Read these 7 Careers In Engineering Tips tips to make your life smarter, better, faster and wiser. Each tip is approved by our Editors and created by expert writers so great we call them Gurus. LifeTips is the place to go when you need to know about Engineering Jobs tips and hundreds of other topics.
Once you've received your master's degree in engineering, you'll probably start looking into advancing your career to its next phase: supervisory level engineering jobs. No matter their length, the best engineer careers culminate in some sort of supervisory level engineering job.
This advancement marks the point in your career where you switch from doing to managing. Along with the required skills and understanding of the fundamentals of engineering comes the expectation that you have strong people and managing skills. Demonstrate your ability to lead and manage a team by showcasing your experiences in the past where you took the role of leader and came to a successful conclusion.
One of the perks for people pursuing careers in engineering is the many options. If you're wondering about the benefits of working temporary positions versus full time, it starts with the fact that you have that option. Many other careers don't allow the flexibility afforded to you in engineering. In many industries, temporary work is considered a joke, but in engineering, temporary positions can provide you with industry knowledge you need in order to advance in your career. Whether you are looking to switch specialties or simply build your skill sets right out of college, a temporary engineering position can help you reach your goals while still being paid.
If you're a few years into your career in engineering, you've most likely already given some thought to seeking out a mid-level engineering job. In order to qualify for this vertical move, you need to be adept in the basics of production and design. At this point, you should have been documenting the products and processes you've participated in before seeking this new employment. You should be able to demonstrate a capability to analyze the process for continuous improvement and quality control. A potential employer will look for progress and development over your career thus far.
Your resume is your ticket into a company. It's the first thing anyone will see of you, so be sure that it is free of errors and complete with details of your past successes. Many companies these days use software that scans resumes before they ever enter a human resources representative's hands. Study the engineering career description and use the keywords you see there in your resume. Make sure it's natural and not over done, because there's no point if it passes through the software then confuses the HR rep.
Don't be afraid to detail your experiences; potential employers want to know that you are completely capable of doing the job.
If you're interviewing in the traditional way, be sure to prepare thoroughly. Even if the company boasts that they conduct business in a casual environment, dress professionally. Go for a look that couples intelligences with a drive for success. Be careful not to be flashy; you wouldn't want your interviewer to get distracted. Let your resume and portfolio shine, not your tie clip or your earrings.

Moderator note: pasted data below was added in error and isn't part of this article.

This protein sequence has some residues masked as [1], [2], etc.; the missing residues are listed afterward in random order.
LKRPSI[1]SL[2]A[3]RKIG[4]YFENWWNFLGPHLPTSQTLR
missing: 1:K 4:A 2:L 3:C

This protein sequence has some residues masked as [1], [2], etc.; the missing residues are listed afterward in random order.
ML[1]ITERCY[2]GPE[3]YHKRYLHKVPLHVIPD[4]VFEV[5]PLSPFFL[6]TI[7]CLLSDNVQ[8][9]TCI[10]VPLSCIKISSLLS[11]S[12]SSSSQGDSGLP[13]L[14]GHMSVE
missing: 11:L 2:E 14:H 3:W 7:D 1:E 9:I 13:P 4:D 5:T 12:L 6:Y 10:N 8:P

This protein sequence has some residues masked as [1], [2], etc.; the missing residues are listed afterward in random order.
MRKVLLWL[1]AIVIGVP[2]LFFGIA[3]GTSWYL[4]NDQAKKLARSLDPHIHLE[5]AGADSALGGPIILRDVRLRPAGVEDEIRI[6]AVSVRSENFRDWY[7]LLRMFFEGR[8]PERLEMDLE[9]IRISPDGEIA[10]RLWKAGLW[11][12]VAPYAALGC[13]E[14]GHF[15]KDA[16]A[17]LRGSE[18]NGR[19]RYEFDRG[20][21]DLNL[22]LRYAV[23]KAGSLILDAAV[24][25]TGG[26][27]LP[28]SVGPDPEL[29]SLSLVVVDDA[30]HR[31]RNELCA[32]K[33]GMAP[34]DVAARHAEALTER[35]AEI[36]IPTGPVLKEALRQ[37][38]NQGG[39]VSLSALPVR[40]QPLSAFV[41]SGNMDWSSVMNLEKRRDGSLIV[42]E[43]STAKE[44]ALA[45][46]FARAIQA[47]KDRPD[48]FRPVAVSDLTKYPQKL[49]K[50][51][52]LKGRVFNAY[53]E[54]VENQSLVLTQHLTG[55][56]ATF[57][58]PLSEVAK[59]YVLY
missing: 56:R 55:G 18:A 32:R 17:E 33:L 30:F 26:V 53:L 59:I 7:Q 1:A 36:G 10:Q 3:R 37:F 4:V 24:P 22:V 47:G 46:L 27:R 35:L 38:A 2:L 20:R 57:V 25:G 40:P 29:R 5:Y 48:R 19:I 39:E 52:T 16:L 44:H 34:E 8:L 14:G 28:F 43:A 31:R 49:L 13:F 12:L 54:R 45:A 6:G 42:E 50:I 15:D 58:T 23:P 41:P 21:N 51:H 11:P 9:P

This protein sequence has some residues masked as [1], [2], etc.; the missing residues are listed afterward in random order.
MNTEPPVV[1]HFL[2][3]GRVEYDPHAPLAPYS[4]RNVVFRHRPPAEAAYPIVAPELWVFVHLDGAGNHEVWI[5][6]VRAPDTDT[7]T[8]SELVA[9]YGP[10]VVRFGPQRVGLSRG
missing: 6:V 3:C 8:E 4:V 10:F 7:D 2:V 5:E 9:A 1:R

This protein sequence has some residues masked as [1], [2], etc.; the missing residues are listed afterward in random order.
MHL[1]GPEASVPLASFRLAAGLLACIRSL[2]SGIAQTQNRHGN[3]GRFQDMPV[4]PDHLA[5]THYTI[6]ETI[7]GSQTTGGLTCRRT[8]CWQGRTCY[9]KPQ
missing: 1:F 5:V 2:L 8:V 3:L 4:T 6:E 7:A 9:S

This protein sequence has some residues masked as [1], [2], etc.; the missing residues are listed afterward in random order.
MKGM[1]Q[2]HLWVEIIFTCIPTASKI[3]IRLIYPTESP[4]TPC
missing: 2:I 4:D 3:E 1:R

It's also always important to do sufficient research on the company with which you're interviewing. Potential employers want to know that you're not just out there to get any old job, but that you are pursuing your engineering career with them. Demonstrate that you've seen something special in them and they'll see something special in you.
Once you've decided to pursue engineering as a career, you should start preparing for the necessary hurdles such as phone interviews. Though any interview is a good interview, phone interviews should be dealt with extreme care. You're already at a disadvantage because you don't have the automatic benefits of the physical first impressions such as professional dress and a firm handshake. Instead, all you have to rely on are your resume, portfolio, voice and words. You have plenty to work with as long as you prepare. Have a copy of your resume and portfolio in front of you before the call starts. If the Internet is available, pull up their website, but be careful not to get distracted during the interview.
After you've received your degree in engineering, it's time to begin your search for a career in engineering. Entry-level engineering jobs require a certain level of understanding of the engineering process and the ability to apply the scientific process to the production of goods. A career in engineering is possible almost anywhere, since engineering is a part of the development and production of virtually every product.
In order to further your career, it is important that you pursue a continuing education in the field of engineering. You can even study various specialties to decide which to pursue as your career and interests mature.
|Jennifer Mathes, Ph.D.|